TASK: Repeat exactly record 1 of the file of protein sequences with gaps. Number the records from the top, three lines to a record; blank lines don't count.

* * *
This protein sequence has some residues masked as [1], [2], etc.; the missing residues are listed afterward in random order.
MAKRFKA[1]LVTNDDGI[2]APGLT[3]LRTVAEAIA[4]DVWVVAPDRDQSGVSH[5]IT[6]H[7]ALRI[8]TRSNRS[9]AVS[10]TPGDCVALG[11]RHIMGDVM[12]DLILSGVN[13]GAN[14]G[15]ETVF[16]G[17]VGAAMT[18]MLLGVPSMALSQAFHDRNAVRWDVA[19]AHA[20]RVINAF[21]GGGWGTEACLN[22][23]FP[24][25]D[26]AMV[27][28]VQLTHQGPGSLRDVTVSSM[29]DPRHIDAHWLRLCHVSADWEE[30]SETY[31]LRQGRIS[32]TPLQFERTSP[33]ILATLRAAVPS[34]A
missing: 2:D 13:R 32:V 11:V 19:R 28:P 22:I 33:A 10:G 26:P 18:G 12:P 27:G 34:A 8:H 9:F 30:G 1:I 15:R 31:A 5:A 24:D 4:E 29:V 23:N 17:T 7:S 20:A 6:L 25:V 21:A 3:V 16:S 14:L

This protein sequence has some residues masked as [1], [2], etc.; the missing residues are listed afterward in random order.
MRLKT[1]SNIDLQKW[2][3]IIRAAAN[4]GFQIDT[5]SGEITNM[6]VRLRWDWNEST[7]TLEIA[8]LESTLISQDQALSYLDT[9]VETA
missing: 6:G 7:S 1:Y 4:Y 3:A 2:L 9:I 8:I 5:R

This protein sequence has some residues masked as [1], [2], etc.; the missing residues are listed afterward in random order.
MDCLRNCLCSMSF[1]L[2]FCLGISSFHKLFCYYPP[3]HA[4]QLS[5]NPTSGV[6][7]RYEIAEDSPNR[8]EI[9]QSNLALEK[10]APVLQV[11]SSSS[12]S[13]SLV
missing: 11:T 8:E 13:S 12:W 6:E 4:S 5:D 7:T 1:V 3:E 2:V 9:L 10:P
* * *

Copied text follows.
This protein sequence has some residues masked as [1], [2], etc.; the missing residues are listed afterward in random order.
MAKRFKA[1]LVTNDDGI[2]APGLT[3]LRTVAEAIA[4]DVWVVAPDRDQSGVSH[5]IT[6]H[7]ALRI[8]TRSNRS[9]AVS[10]TPGDCVALG[11]RHIMGDVM[12]DLILSGVN[13]GAN[14]G[15]ETVF[16]G[17]VGAAMT[18]MLLGVPSMALSQAFHDRNAVRWDVA[19]AHA[20]RVINAF[21]GGGWGTEACLN[22][23]FP[24][25]D[26]AMV[27][28]VQLTHQGPGSLRDVTVSSM[29]DPRHIDAHWLRLCHVSADWEE[30]SETY[31]LRQGRIS[32]TPLQFERTSP[33]ILATLRAAVPS[34]A
missing: 2:D 13:R 32:V 11:V 19:R 28:P 22:I 33:A 10:G 26:P 18:G 12:P 27:G 34:A 8:H 9:F 30:G 1:I 15:R 31:A 5:A 24:D 4:E 29:V 23:N 17:T 7:S 20:A 6:L 25:V 21:A 3:V 16:S 14:L